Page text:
New Jersey prides itself on its Atlantic lighthouses. We spent our youth and early married life in coastal towns in the Garden State. So had the opportunity to visit some of them. The thing was, the state functions for recreation weren't then as well developed as it seems today. We'll be rechecking our childhood haunts for sure!
Navesink Twin Lights5 - Double beacons on a castle-looking edifice atop the Atlantic Highlands, overlooking Sandy Hook Bay. As children, both of us - Karen & Bill (hadn't met yet!) - peered up at these lights, imagining pirates' and sea captains' adventures and battles. While we were parked below on our beach blankets at Sea Bright. Neither of our parents ever brought us up there. Historically there since 1828 to assist ships into New York Harbor. Now a museum, with a tour of one tower.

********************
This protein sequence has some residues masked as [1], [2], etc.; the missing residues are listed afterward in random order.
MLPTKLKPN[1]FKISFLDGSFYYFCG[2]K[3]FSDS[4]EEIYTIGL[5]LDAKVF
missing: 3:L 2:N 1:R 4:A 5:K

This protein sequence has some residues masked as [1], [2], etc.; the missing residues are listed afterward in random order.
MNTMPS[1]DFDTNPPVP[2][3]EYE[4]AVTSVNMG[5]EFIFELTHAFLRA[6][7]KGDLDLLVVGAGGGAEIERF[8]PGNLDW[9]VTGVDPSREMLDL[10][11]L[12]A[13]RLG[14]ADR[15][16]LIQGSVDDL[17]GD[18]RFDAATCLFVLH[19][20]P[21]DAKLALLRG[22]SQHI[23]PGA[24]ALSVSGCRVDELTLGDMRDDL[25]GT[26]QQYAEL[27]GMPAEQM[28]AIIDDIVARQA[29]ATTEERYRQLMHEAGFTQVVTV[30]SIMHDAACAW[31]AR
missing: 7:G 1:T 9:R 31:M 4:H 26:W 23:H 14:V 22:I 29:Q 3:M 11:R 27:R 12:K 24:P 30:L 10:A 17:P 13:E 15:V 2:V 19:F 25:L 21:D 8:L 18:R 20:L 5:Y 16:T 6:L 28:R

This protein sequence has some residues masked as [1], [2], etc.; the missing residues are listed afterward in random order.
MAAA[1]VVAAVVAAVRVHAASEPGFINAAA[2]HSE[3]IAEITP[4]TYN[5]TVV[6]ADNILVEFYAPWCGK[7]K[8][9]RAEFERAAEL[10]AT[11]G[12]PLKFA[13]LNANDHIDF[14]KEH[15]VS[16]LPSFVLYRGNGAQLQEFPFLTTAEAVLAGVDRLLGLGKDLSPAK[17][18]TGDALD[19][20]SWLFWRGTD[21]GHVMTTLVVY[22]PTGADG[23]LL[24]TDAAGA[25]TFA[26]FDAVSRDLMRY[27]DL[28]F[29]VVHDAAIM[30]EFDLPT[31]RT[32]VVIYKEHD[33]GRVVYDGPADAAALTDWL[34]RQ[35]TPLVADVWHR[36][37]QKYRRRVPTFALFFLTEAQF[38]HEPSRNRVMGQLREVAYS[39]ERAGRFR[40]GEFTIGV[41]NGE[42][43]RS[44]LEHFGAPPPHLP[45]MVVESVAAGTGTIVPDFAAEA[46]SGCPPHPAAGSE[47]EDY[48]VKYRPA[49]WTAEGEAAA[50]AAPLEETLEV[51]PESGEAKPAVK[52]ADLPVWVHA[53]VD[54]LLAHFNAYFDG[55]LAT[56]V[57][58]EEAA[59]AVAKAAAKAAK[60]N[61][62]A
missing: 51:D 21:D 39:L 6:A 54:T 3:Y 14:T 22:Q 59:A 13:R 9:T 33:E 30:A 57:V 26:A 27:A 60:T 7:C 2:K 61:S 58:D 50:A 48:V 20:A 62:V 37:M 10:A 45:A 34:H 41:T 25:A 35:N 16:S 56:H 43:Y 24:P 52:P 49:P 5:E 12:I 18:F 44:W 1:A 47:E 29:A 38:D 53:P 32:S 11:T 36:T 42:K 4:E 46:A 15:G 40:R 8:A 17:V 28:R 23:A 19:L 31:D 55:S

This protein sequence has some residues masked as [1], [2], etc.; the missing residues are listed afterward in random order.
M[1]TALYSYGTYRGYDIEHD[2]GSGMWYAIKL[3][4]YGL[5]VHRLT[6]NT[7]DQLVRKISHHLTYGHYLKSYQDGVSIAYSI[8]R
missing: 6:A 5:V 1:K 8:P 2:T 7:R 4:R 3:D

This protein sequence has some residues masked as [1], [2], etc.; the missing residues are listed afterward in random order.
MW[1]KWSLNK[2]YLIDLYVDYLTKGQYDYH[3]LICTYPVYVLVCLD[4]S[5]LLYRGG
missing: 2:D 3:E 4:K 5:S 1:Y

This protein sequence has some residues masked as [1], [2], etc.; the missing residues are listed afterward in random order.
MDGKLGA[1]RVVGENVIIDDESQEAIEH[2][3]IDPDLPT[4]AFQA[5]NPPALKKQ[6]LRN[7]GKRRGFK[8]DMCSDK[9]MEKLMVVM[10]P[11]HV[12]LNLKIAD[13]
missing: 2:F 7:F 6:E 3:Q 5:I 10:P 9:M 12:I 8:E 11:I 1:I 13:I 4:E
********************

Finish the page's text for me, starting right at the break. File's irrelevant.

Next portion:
One of the More Unique Atlantic Lighthouses
Sandy Hook Lighthouse - Oldest still-working lighthouse in the U.S. Near the end of Sandy Hook Atlantic barrier island, built in 1764. This location goes the opposite of most lighthouse's problems. When built, it was 500 feet from land's tip. Now it's about 1-1/2 miles away, as more sand has accumulated at the end of this peninsula. From what's called littoral drift. (when sediments deposit on-shore from normal movement trajectories of waves & currents). It was an aid for entering New York Harbor. Now it's within the NPS Gateway National Recreation Area.5 Daily tours every half hour: 1pm to 4:30pm.
Absecon Lighthouse - First lit in 1857, it's the tallest lighthouse in NJ. Proud feature of the area, listed on three historical registries. The original oil shed still stands, but the Keeper's cottage is a replica. Museum on-site, and you get to climb the tower (228 steps).5 There's an overnight program, as well! For info contact firstname.lastname@example.org